Question: Mutation Rate In Human And Calculating Time From Diverged Sequences.
gravatar for Biomonika (Noolean)
9.2 years ago by
State College, PA, USA
Biomonika (Noolean)3.1k wrote:

I have two sequences which used to be identical. During time they experienced several mutations, insertions or deletions. I would like to count time that passed.

I read about:

T=k/2r, where k=divergence, r=substitution rate, T=time

However, I read very ambiguous information about human mutation rate (I am interested mostly in mutation rate in retrotransposons) and about the calculation formula (there are many and many).

I would like to start with something really simple at the beginning.

Could you please advice me how to do it, supposing I have two sequences and substitution rate? Or some literature considering this topic? In many articles there stands just "we calculated" instead of exact formula.

Thanks a lot.

mutation • 7.5k views
ADD COMMENTlink written 9.2 years ago by Biomonika (Noolean)3.1k
gravatar for Casey Bergman
9.2 years ago by
Casey Bergman18k
Athens, GA, USA
Casey Bergman18k wrote:

Under the neutral theory, the basic divergence formula is d = 2uT (divergence is equal to twice the mutation rate times time)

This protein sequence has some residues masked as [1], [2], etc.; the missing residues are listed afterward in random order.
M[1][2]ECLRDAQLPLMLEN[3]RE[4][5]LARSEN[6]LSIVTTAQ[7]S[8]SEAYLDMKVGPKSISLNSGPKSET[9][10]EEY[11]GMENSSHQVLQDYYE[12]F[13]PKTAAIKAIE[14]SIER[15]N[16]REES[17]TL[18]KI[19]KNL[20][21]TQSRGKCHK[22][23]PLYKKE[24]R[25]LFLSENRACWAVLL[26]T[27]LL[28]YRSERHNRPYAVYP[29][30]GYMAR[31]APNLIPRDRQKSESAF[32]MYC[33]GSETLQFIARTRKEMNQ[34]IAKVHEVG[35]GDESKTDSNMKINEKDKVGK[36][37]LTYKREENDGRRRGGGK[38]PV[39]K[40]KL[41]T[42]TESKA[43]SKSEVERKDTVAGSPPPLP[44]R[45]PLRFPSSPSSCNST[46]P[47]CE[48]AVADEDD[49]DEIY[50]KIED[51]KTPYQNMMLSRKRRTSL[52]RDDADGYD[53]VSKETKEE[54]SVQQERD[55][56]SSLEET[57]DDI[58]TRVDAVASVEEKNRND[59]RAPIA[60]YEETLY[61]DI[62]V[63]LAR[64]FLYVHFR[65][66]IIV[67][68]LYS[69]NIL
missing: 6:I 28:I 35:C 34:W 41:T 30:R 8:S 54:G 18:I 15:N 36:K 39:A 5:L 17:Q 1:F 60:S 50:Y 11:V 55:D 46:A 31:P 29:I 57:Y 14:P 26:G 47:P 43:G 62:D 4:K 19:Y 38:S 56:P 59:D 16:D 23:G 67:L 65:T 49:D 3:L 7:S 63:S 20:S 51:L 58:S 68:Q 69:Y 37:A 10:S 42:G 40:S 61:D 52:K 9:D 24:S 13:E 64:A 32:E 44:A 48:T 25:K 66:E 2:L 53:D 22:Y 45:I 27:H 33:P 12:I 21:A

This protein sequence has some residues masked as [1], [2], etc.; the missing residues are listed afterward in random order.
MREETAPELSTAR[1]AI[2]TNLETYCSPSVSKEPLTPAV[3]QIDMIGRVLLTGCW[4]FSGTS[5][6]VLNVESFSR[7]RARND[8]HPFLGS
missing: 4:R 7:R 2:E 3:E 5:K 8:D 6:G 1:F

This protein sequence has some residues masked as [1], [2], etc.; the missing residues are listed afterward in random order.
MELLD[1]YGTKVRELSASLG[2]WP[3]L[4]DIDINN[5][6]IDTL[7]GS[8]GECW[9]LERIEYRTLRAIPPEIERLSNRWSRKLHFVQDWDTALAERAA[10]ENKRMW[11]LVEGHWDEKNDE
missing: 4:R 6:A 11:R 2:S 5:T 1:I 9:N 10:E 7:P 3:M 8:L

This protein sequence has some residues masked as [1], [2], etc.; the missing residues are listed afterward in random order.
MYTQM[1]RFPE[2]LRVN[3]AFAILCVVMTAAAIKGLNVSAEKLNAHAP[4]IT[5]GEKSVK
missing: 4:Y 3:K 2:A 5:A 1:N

The factor of 2 comes from the fact that when comparing 2 sequences that diverged time T in the past, there are 2 branches on which independent evolutionary changes can occur.

    X       |
   X X      |
  X   X     | T
 X     X    |
X       X   |

Rearranging this expression gives an estimate of the divergence time:

T = d/2u

This assumes a molecular clock, which effectively implies neutral sequence divergence and a constant mutation rate u. The reason that no explicit method is given is because this is (for a point estimates) a simple calculation.

Mutation rates can be estimated directly via mutation accumulation experiments or by measuring new mutations in parent-offspring comparisons. A good review on the topic can be found here:

If you are interested dating the age of insertions using intra-element LTR-LTR comparisons, I suggest you look into using REannotate, which can perform the calculation of d (its standard deviation) automatically:

ADD COMMENTlink written 9.2 years ago by Casey Bergman18k
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